- A dead battery(s) is a scream out to you that it has been neglected or abused. While a jump start might get the engine running, you would have no idea how much your battery capacity has been degraded.
- If you abuse your battery (like leaving a master on) consider that battery dead and replace it. While you might be able to breathe some life into it the damage is done. These days new Odyssey batteries are available in stores across the nation.
- If you simply drained the battery while playing with the panel, then charge it back to full capacity before launching into the ether. Here a easy jumper to a nice light 30 amp power supply (not a battery charger) will keep the battery(s) topped off while you spend hours hangar flying. Such power supplies are around $90: https://www.dxengineering.com/parts/...CABEgLR7fD_BwE

Do not run your panel on a battery charger.

Carl
All of the above are good recommendations, and ones that I practice as written.
See schematics:

http://www.vx-aviation.com/sprocket/...s-2/MASTER.pdf

http://www.vx-aviation.com/sprocket/...ics-2/ELEC.pdf

But when you are stuck on the ground in Lower Upchuck it sure would be nice to jumpstart the aircraft to get to a real airport for servicing.

I had a battery failure and managed to charge it through my always hot 12V accessory plug (second link above). The mechanic who provided the charger stayed late to help me out... at no charge.

But for those who choose a GPU plug, the diode looks like it will work.
__________________
===========
V e r n. ====
=======
RV-9A complete
Harmon Rocket complete
S-21 under construction
Reply With Quote
  #7  
Old 07-03-2019, 10:48 AM
jeffkersey's Avatar
jeffkersey jeffkersey is offline
 
Join Date: Sep 2015
Location: Cottontown, TN
Posts: 240
Default Quick connect....

I put a quick connect jumper, similar to this ( https://www.northerntool.com/shop/to...9606_200609606 ) just inside the oil door. My battery is on the engine side of the firewall. I would not be able to get the cowl back on after the motor was started with out this setup. I hope I never have to use it but have it if I needed it in a pinch.
__________________
Jeff Kersey
RV7A Purchased Flying
Dues paid
Reply With Quote
  #8  
Old 07-03-2019, 12:32 PM
rv7charlie rv7charlie is offline
 
Join Date: May 2006
Location: Pocahontas MS
Posts: 3,871
Default

If you want to roll your own, those connectors are used as charge connectors on electric fork lifts, and I think I've seen them on electric golf carts, as well.

If the goal is primarily emergency 'jump start', planes with a firewall mounted battery can use a simple 'hot' post located where it's accessible through the cooling exit. Cap it with an insulating boot that can be removed or pushed out of the way for the jumper cable. Exhaust pipes or an engine mount bolt for ground.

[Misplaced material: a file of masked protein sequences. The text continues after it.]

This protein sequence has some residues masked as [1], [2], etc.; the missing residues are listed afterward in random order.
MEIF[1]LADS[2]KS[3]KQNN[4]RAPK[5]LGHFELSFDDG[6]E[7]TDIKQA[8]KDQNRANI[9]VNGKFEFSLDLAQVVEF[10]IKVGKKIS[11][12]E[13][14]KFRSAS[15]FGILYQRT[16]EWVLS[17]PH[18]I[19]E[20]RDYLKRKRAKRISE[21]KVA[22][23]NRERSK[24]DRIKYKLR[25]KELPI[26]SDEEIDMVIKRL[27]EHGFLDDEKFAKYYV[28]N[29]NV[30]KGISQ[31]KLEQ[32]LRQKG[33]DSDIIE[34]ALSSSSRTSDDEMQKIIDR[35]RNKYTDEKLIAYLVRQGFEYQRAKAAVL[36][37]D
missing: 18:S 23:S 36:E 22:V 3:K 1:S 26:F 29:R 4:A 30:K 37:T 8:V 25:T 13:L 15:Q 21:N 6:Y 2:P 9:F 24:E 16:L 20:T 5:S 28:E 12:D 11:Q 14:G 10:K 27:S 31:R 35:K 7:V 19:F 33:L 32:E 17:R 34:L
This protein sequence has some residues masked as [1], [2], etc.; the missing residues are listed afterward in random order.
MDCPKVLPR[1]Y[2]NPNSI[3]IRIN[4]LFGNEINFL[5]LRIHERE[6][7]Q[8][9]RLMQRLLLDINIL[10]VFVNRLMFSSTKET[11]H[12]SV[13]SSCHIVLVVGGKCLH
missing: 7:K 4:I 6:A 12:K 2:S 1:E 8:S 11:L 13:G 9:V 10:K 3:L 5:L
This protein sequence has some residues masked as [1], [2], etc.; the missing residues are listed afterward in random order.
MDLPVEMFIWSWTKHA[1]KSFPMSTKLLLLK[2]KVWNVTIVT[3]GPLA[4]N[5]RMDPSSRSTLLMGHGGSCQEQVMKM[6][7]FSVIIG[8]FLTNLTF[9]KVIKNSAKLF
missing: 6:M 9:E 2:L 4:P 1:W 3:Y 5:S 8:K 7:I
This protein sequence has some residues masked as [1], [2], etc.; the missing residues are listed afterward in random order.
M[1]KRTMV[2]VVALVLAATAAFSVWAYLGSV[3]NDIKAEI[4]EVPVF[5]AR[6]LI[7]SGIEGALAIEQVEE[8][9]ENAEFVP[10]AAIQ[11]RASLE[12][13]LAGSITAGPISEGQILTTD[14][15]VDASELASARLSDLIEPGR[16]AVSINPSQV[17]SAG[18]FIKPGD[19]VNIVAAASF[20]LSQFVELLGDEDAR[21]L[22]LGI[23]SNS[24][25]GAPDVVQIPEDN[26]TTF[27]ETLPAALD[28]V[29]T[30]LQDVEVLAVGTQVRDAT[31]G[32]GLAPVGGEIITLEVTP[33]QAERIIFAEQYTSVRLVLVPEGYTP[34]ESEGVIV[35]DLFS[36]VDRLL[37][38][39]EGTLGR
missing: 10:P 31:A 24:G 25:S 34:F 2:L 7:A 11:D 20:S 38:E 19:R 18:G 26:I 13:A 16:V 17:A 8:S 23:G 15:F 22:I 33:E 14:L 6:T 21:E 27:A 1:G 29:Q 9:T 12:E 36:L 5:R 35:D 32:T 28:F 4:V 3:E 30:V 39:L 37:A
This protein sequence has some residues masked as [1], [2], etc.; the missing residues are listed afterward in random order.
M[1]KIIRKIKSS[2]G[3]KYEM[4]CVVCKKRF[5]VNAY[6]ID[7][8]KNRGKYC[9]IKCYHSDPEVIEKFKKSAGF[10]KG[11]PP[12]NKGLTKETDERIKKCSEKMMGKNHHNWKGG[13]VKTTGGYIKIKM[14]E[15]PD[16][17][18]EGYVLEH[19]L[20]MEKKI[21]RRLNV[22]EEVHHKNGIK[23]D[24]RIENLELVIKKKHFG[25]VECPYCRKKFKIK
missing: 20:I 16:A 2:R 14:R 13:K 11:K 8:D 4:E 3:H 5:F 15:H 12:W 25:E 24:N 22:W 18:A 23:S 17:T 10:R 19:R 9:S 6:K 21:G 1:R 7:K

FWIW, any of the options discussed do leave you vulnerable to potential overvoltage, if a careless line person hooks you up to the 24V (or jet) start cart. The contactor detailed in AEC has OV protection.
Reply With Quote
  #9  
Old 07-03-2019, 08:17 PM
blaplante blaplante is offline
 
Join Date: Jan 2010
Location: Southern California
Posts: 102
Default Hot Post?

Maybe I'm a nervous one, but a (always?) 'hot post' down the the lower cowl make me concerned. Why? Take an off airport landing... high probability of ripping the gear off, and now the hot post is banged into the firewall. Lots of sparks. And in that landing there's probably a ruptured tank...

Maybe because I saw I guy short out a car battery and had the battery literally blow up in his face that I'm nervous about shorts.

Seems like another place to use an isolator or relay so it isn't hot always.
__________________
RV6A in phase 2 as of April 2016
Donation made Sept 2019
Reply With Quote
  #10  
Old 07-03-2019, 09:14 PM
rv7charlie rv7charlie is offline
 
Join Date: May 2006
Location: Pocahontas MS
Posts: 3,871
Default

Good point. I've got a 'hot post' in my -4, but it's accessible through the oil door. I never intend to use it for jump starting; only for charging the battery. Obviously not as safe as nothing at all, but pretty close. The battery sits on the footwell shelf, so the wire is about a foot long, and above a top motor mount tube.

The only reason I mentioned making it accessible in at least a marginally safe area for jump starting.
Reply With Quote
Reply


Thread Tools Search this Thread
Search this Thread:

Advanced Search
Display Modes

Posting Rules
You may not post new threads
You may not post replies
You may not post attachments
You may not edit your posts

vB code is On
Smilies are On
[IMG] code is On
HTML code is Off
Forum Jump


All times are GMT -6. The time now is 01:30 PM.


The VAFForums come to you courtesy Delta Romeo, LLC. By viewing and participating in them you agree to build your plane using standardized methods and practices and to fly it safely and in accordance with the laws governing the country you are located in.